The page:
Gray zone lymphoma symptoms: Newlywed Errin Shaw has been diagnosed with a rare form of blood cancer

A woman who thought she was having a heart attack during a music festival was stunned to be diagnosed with a rare form of cancer just four hours later.

Errin Shaw, 30, was enjoying Snow Patrol at TRNSMT in Glasgow when she was gripped by crippling pain – and even asked her husband if she had been stabbed.

She was rushed to Glasgow Royal Infirmary and just four hours later was told she had gray zone lymphoma, a rare form of the disease that affects the immune system.

Errin, from Inchinnan, Renfrewshire, had experienced itchy skin for months before she was diagnosed in September and told she would not live to see Christmas.

She underwent grueling e-poch chemotherapy, which consisted of 24-hour treatments for five days, before coming off for one- to two-week breaks.

Dose-adjusted e-poch chemotherapy is a chemotherapy combination used to treat certain types of non-Hodgkin’s lymphoma.

This process was repeated five times with only ten days during the eight month period that Errin was not at the Beatson Cancer Center due to the complexity of her treatment.

Errin said: “I was at TRNSMT in Glasgow Green, we were listening to Snow Patrol and I actually thought I was having a heart attack.

“I turned to my husband Graeme and said ‘have I been stabbed?’ and he said no, so my mum picked us up.

“She took me straight to Glasgow Royal and within four hours I was diagnosed with cancer.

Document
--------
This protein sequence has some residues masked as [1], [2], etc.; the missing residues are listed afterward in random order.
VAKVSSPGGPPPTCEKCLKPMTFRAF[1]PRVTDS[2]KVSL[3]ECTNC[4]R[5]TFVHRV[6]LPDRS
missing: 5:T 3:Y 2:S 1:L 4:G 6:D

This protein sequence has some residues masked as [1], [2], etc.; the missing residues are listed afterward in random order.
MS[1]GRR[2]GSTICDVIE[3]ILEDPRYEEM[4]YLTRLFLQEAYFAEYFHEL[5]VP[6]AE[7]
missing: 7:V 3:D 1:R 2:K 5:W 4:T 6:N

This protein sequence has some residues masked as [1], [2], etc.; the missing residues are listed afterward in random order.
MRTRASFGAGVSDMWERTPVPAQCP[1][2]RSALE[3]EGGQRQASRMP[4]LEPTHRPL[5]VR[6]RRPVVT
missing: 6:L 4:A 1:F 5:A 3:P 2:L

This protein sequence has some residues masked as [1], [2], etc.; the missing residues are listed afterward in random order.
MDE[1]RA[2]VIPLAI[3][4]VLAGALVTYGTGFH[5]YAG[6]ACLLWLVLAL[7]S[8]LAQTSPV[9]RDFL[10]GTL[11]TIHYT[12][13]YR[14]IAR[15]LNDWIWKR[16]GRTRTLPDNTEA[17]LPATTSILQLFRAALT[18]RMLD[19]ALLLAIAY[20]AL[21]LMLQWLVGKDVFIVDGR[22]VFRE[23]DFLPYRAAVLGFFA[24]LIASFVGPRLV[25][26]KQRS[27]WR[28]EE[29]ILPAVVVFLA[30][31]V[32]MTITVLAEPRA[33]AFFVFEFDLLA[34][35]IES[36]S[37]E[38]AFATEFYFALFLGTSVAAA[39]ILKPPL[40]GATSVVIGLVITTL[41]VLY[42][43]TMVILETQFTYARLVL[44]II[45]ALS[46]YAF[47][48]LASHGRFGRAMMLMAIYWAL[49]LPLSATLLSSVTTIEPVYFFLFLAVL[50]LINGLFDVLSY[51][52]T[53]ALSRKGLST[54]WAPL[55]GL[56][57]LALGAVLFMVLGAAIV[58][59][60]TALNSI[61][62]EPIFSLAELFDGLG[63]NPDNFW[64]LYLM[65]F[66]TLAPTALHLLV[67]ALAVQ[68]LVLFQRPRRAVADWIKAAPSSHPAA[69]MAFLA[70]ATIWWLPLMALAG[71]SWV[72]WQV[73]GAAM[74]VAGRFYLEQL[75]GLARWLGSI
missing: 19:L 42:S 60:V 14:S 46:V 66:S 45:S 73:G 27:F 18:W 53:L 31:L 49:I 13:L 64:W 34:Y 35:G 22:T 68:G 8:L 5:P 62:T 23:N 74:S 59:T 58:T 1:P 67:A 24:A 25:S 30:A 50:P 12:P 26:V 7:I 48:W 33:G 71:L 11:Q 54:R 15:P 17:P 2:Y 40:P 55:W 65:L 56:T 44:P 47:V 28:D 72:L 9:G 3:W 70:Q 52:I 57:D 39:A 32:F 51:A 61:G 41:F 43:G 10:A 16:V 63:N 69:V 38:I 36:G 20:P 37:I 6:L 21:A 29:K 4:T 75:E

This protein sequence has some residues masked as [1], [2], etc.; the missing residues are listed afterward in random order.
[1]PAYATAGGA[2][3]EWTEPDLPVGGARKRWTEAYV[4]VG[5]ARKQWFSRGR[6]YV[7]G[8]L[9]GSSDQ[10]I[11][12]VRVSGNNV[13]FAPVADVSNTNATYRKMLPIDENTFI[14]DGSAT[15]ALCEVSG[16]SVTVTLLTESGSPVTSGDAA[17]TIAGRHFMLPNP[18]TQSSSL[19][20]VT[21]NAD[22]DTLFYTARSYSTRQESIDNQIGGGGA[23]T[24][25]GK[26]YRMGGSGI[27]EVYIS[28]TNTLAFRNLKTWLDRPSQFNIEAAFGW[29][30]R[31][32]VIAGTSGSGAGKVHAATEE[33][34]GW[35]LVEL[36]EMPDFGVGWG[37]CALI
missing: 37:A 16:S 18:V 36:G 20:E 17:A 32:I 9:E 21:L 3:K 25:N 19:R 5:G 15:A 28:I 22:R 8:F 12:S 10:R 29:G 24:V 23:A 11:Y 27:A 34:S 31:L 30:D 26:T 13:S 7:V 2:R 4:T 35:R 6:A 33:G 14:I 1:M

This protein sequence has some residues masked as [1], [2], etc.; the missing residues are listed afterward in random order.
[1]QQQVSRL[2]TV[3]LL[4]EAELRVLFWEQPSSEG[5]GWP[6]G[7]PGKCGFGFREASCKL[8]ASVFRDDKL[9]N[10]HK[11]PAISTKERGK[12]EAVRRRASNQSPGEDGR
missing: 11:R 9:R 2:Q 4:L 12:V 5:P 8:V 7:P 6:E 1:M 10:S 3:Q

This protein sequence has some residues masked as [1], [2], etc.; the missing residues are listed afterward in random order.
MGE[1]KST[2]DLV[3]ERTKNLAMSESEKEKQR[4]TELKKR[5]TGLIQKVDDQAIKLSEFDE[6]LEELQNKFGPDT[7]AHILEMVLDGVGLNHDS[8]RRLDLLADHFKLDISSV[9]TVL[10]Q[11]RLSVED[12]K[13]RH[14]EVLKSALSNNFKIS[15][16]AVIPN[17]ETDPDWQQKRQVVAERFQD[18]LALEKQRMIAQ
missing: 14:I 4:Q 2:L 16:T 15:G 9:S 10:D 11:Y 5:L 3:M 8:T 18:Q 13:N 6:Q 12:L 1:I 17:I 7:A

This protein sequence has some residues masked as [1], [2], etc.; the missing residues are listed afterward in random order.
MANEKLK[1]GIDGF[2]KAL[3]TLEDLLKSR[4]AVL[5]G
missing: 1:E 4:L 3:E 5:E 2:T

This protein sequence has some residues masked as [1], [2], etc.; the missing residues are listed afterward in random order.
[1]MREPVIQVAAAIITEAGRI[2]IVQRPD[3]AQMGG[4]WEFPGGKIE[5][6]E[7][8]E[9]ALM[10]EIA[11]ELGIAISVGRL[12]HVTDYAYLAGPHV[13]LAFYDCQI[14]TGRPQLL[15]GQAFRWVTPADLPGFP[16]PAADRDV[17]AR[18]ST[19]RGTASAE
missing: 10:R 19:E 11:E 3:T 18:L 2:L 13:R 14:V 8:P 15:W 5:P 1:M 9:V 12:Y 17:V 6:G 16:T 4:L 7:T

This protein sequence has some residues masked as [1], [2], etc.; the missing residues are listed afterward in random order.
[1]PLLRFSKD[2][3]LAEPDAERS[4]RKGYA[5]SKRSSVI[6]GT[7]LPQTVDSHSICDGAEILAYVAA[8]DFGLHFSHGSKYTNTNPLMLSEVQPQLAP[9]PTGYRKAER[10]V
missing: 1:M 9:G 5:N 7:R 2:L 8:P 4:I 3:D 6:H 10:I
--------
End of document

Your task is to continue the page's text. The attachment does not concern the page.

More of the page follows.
“I was there for three or four nights, then I went straight to Beatson – so I didn’t go home for a month after TRNSMT.

(Beatson Cancer Charity/ SWNS)

This June, Errin got a call from her cancer sister to say her scans were clear and she was in remission.

Errin said: “My phone rang and it was Beatson.

“Every time my phone rang and it said ‘Beatson’ I always looked at whoever I was with and said ‘pack your bag’ because we knew that meant I was coming back in.

“It was my lymphoma sister, Michelle, and she said, ‘I can’t wait until you’re at the appointment on Monday to tell you the news. We actually had to triple check because we can’t believe your PET scan is clean.

“She said there is no disease detected at this time.

“As you can imagine it was out of the blue and from last year when I was told I wasn’t going to do Christmas to be told. It was a crazy moment.”

(Beatson Cancer Charity/ SWNS)

Beatson Cancer Charity is launching its Bauble Appeal this Christmas to help support more patients and their families.

Errin has since held a ball called the ‘Gingie Ball’ to celebrate her remission, which raised £5,375 for the Beatson Cancer Charity.

She also plans to visit the Beatson West of Scotland Cancer Center on Christmas Day to hand out gifts to patients after they spent time on the wards last Christmas.

Erin said: “There are no words for Beatson, I wouldn’t be here without them.”

“Obviously we’ve raised thousands for Beatson because where you are you’ll experience how amazing they are, they’re phenomenal.

“I can’t speak highly enough of them – from the support staff to the doormen to the cafe lady.

“When you ring the bell and the whole team is cheering you on, the fundraisers who helped with my prom — they all want you to do well when you walk in there.

Beatson Cancer Charity campaign manager Rachel Mullin said: “We are delighted to be launching our Bauble Appeal with the support of some patients and family members who have been kind enough to share their story.

“They all have first-hand experience of Beatson and the difference our charity services make to patients.

“We would be grateful for any support you can offer us this Christmas so we can continue to be there for patients and families across the West of Scotland.”

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